US20130033585A1 - Systems and methods for color compensation in multi-view video - Google Patents

Systems and methods for color compensation in multi-view video Download PDF

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US20130033585A1
US20130033585A1 US13/412,730 US201213412730A US2013033585A1 US 20130033585 A1 US20130033585 A1 US 20130033585A1 US 201213412730 A US201213412730 A US 201213412730A US 2013033585 A1 US2013033585 A1 US 2013033585A1
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color
slave
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matrix
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Dong Li
Qun Sun
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Semiconductor Components Industries LLC
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Aptina Imaging Corp
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    • HELECTRICITY
    • H04ELECTRIC COMMUNICATION TECHNIQUE
    • H04NPICTORIAL COMMUNICATION, e.g. TELEVISION
    • H04N13/00Stereoscopic video systems; Multi-view video systems; Details thereof
    • H04N13/10Processing, recording or transmission of stereoscopic or multi-view image signals
    • H04N13/106Processing image signals
    • H04N13/133Equalising the characteristics of different image components, e.g. their average brightness or colour balance
    • HELECTRICITY
    • H04ELECTRIC COMMUNICATION TECHNIQUE
    • H04NPICTORIAL COMMUNICATION, e.g. TELEVISION
    • H04N13/00Stereoscopic video systems; Multi-view video systems; Details thereof
    • H04N13/10Processing, recording or transmission of stereoscopic or multi-view image signals
    • H04N13/106Processing image signals
    • H04N13/15Processing image signals for colour aspects of image signals
    • HELECTRICITY
    • H04ELECTRIC COMMUNICATION TECHNIQUE
    • H04NPICTORIAL COMMUNICATION, e.g. TELEVISION
    • H04N13/00Stereoscopic video systems; Multi-view video systems; Details thereof
    • H04N13/20Image signal generators
    • H04N13/204Image signal generators using stereoscopic image cameras
    • H04N13/239Image signal generators using stereoscopic image cameras using two 2D image sensors having a relative position equal to or related to the interocular distance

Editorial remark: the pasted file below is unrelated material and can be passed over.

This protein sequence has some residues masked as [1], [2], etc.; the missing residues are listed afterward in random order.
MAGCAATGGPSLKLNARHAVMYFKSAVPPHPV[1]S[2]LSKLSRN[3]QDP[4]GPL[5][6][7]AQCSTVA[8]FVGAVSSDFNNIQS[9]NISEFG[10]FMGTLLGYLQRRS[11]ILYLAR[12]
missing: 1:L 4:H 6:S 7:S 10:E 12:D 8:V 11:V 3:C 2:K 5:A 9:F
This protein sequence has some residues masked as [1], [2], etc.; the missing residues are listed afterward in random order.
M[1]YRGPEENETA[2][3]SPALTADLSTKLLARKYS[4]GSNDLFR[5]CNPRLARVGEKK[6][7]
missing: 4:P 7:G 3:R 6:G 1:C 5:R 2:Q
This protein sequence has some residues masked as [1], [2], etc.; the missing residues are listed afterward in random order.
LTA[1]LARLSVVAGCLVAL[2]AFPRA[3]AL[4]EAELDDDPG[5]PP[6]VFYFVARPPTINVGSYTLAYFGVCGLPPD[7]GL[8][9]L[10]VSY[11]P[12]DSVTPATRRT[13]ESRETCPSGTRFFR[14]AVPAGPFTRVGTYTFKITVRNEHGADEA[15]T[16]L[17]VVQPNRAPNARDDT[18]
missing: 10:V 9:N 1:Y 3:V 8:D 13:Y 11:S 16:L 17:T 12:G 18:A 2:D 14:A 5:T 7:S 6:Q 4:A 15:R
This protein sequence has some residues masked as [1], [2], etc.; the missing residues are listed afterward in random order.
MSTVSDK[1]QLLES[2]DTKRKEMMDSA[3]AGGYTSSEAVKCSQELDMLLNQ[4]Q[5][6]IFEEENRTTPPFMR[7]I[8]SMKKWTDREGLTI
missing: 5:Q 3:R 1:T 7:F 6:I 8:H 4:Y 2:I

• HELECTRICITY
    • H04ELECTRIC COMMUNICATION TECHNIQUE
    • H04NPICTORIAL COMMUNICATION, e.g. TELEVISION
    • H04N13/00Stereoscopic video systems; Multi-view video systems; Details thereof
    • H04N13/20Image signal generators
    • H04N13/204Image signal generators using stereoscopic image cameras
    • H04N13/243Image signal generators using stereoscopic image cameras using three or more 2D image sensors
    • HELECTRICITY
    • H04ELECTRIC COMMUNICATION TECHNIQUE
    • H04NPICTORIAL COMMUNICATION, e.g. TELEVISION
    • H04N13/00Stereoscopic video systems; Multi-view video systems; Details thereof
    • H04N13/20Image signal generators
    • H04N13/204Image signal generators using stereoscopic image cameras
    • H04N13/246Calibration of cameras

Abstract

An apparatus and a method for color compensation in multi-view video is provided. Video sequences corresponding to a common scene of interest are captured and processed using the master and slave channels respectively. A compensation gain is calculated based on a set of global color ratio statistics obtained from the master and slave channels. The compensation gain is applied to the slave channel. An initial master color correction matrix is combined with a master color matching matrix to obtain a final master color correction matrix. The initial slave color correction matrix is combined with a slave color matching matrix to obtain a final slave color correction matrix. The master and gain-compensated slave channels are color-compensated by applying the final master and final slave color correction matrices to the master and gain-compensated slave channels, respectively.

Description

    CROSS REFERENCE TO RELATED APPLICATIONS
  • This application claims priority to U.S. Provisional Patent Application No. 61/515,074, entitled “SYSTEMS AND METHODS FOR COLOR COMPENSATION IN MULTI-VIEW VIDEO,” filed on Aug. 4, 2011. The contents of this provisional application are incorporated herein by reference in their entirety.
  • FIELD OF THE INVENTION
  • The present invention relates to systems and methods of compensating the color difference between two or more video sequences acquired from a common scene of interest.
  • BACKGROUND
  • Multi-view video consists of multiple video sequences, simultaneously acquired from a common scene of interest, but taken from different viewpoints and/or angles. This concept appears in numerous contemporary and cutting edge technologies, including stereoscopic (two-view) video and free viewpoint television. In multi-view 3D television, a common scene may be captured by several cameras to form a 3D multi-view video. Multi-view video also has significant use in security and surveillance applications. The multiple video sequences captured from different viewpoints may be combined to form a single video stream.